But this was contrary to the ideals of the new Communist regime. So Aaron Reimple was accused of a kind of capitalism, and he was brought to trial.
In the courtroom, of course, the evidence was given against him and he was found guilty of capitalism. The Commissar asked him to step forward to be sentenced, and Aaron Riemple stepped forward, expecting this to mean his death.
The Commissar looked at him and said, “I believe we have met before.”
Mr. Riemple said, “Your Honor, I think not.”
“Yes,” he said, “I think we have. Have you been in Gnadenfeldt?”
“Yes,” he said, “I lived in Gnadenfeldt.”
The Commissar asked him, “Do you remember one evening when a man called to you from a boxcar and said, ‘Sir, we’ve been in here all day with nothing to eat. Would you help us?’”
“Ah, yes,” he said, “I remember.”
“And what did you do?”
“Why, I went over and shoved my bolognas and bread and cheese through the slats.”
“And what did you say?”
“I said, ‘God bless you’.”
The Commissar said, “We have met before. I was that man!”
He said, “I’m not going to sentence you. If you would like, I will sign papers so that you and your family can emigrate.”
And Aaron Riemple said, “Sir, if you will sign those papers for all Riemples, I’ve got brothers here with their families.” And this whole family emigrated to California.7
Now, when Aaron Riemple shoved that food through the slats, he had no idea what would happen in the future.
He simply did it out of the character of his being, and by so doing, he overcame evil with good—in that present moment, and also, as it turned out, in a future moment.
This is the challenge offered to us today in chapter 12 of Romans: to become God’s people in truth; to put into practice the quality of the Christian life—to overcome evil with good.
I think that’s what Dale and Diane Lang were trying to do by forgiving their son’s killer. And I think it’s what they are still doing, when they travel across North America speaking and teaching about restorative justice and the importance of forgiveness.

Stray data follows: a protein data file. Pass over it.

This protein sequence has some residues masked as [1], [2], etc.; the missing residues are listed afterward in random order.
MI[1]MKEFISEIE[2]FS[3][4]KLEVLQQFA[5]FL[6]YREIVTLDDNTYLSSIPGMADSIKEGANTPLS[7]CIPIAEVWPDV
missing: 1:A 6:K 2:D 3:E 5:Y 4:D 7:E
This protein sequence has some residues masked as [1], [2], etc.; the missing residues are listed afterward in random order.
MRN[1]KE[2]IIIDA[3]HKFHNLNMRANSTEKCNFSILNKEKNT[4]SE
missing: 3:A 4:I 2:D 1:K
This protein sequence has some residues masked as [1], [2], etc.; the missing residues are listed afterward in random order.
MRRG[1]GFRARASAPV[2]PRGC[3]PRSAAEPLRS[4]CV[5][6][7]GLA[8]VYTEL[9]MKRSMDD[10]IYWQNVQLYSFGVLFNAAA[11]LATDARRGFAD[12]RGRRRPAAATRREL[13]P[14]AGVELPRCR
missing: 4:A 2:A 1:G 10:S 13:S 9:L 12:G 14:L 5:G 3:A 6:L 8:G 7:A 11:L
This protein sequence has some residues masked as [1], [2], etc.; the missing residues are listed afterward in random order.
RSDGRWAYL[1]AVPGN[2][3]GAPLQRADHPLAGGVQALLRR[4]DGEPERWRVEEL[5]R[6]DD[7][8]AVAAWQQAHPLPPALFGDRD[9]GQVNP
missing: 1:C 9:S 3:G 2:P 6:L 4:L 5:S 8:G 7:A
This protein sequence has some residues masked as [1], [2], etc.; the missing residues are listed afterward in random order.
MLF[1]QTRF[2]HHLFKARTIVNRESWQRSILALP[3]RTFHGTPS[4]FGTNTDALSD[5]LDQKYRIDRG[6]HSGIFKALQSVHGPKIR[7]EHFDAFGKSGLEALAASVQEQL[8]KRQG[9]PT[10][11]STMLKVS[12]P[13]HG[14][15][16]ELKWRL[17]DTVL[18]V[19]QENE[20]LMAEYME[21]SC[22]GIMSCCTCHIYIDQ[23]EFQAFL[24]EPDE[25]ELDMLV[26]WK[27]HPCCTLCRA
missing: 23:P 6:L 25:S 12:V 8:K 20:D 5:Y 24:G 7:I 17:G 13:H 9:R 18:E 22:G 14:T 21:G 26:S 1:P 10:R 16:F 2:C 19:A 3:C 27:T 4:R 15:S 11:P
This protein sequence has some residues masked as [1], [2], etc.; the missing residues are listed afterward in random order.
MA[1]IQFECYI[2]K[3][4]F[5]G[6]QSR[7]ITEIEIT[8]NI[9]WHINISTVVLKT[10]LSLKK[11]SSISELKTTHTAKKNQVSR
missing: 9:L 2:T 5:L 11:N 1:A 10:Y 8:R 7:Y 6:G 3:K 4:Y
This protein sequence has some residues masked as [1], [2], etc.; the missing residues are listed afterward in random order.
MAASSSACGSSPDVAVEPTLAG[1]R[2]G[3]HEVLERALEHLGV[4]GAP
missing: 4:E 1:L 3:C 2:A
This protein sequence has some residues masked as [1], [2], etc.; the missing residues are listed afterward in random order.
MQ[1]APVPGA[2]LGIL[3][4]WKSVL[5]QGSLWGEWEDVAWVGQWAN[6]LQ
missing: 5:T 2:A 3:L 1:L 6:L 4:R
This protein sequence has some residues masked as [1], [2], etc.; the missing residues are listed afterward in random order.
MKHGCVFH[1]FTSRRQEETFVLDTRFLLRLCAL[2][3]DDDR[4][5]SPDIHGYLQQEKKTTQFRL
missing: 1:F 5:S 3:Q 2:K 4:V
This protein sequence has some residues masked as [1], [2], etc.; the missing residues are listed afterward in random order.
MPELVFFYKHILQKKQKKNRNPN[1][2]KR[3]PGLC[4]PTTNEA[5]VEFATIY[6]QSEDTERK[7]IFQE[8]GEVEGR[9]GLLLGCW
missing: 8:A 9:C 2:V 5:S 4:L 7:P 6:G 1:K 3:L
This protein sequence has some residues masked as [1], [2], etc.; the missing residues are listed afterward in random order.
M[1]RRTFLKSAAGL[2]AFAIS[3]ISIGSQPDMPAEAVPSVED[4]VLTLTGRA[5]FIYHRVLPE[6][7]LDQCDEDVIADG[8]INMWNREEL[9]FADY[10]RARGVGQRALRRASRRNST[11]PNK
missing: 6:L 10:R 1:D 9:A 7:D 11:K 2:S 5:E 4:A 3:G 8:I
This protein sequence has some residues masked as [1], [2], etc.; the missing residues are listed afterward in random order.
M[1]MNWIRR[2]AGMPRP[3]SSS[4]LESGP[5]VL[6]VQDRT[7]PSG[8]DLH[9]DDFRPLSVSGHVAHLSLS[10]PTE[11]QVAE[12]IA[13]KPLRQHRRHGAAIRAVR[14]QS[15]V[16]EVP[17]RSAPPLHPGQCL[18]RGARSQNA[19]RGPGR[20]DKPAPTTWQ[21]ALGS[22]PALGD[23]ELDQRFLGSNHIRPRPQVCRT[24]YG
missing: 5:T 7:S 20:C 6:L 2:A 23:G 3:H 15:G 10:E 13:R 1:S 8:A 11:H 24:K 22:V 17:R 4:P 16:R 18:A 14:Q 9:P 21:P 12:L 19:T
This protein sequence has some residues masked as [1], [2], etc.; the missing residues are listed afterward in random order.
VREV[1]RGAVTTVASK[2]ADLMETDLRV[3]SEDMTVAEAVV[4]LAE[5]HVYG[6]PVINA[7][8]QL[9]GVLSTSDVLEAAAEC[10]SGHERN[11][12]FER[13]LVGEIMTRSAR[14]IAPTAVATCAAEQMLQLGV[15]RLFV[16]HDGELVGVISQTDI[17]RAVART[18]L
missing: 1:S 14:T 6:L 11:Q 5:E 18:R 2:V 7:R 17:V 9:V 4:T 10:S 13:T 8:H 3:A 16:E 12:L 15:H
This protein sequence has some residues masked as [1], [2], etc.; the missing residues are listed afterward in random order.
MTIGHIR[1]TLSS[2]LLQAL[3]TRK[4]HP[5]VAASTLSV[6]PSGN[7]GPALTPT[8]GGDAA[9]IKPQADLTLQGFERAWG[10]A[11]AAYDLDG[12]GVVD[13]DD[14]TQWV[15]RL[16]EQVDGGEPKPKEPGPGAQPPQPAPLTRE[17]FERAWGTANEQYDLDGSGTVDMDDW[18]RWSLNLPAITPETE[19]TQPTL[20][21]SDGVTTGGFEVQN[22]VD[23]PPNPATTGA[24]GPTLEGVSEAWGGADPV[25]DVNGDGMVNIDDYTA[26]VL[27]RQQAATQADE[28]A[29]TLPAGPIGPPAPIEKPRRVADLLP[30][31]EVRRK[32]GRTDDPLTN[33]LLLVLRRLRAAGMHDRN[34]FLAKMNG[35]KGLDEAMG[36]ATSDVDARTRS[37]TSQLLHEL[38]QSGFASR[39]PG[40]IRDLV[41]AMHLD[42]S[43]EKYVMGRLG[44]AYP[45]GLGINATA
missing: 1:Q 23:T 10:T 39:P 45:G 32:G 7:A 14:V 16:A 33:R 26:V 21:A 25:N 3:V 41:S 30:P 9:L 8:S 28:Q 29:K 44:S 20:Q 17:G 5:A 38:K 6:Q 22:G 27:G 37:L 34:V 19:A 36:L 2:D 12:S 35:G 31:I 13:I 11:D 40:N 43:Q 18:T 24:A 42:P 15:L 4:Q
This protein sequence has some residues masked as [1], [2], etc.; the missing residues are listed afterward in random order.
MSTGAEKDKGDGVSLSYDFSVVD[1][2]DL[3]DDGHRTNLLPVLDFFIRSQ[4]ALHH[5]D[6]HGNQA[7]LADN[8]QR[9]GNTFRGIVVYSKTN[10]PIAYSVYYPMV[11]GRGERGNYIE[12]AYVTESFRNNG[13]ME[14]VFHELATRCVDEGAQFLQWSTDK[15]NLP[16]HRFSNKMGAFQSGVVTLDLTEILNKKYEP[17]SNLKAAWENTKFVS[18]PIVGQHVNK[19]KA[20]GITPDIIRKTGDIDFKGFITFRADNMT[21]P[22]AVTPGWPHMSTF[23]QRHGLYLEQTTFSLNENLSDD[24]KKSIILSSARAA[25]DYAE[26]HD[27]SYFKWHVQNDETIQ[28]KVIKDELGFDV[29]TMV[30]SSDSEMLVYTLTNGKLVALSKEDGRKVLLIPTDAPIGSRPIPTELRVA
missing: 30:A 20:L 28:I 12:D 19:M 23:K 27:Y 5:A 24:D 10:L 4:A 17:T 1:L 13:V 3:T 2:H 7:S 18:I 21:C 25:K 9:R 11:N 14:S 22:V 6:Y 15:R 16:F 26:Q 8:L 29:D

Others might disagree with their choice to leave vengeful thoughts and actions to the Lord. And, of course, love shown to a victimizer is never popular. But, for these two people, their course of action seemed clear from the beginning. In a newspaper article, Dale Lang was quoted thus:
“… as someone who had been a follower of Jesus Christ for 22 years, forgiveness was the only response that I could give. I didn’t think about it, my wife and I didn’t sit down and talk about it, it was a response out of our faith. We did it because it was the way we understood who Jesus is. And we did that, and it had a significant impact on people in the country. I can’t explain, except to say that people just are not used to forgiveness.”8
Sadly, I think he’s right: people in this “dog-eat-dog” world are not used to forgiveness. Maybe none of us are really used to it … I guess that’s why we appreciate it so much—and why we’re so shocked and relieved when someone forgives us. But listen! Listen to these words, which are at the very heart of the Christian gospel: “… God did not send the Son into the world to condemn the world, but in order that the world might be saved through him.” 9
This is the good news. It’s not about condemnation or punishment or vengeance. It is about mercy and grace. It’s about forgiveness offered “seventy times seven”—actually, offered an infinite number of times. This is the message the world needs to hear. But more than hearing it, this is the message the world needs to see.
People need to see this message made real in the lives of Christians like us. That, it seems to me, is the only way the world’s evil can be overcome by heaven’s goodness.
May God grant us serenity, courage, and wisdom to live our faith—and live it for the benefit of all. Amen.
2 see Matthew 5:44
4 Romans 12:9-13
5 Romans 12:14, 17-20a, 21
9 John 3:17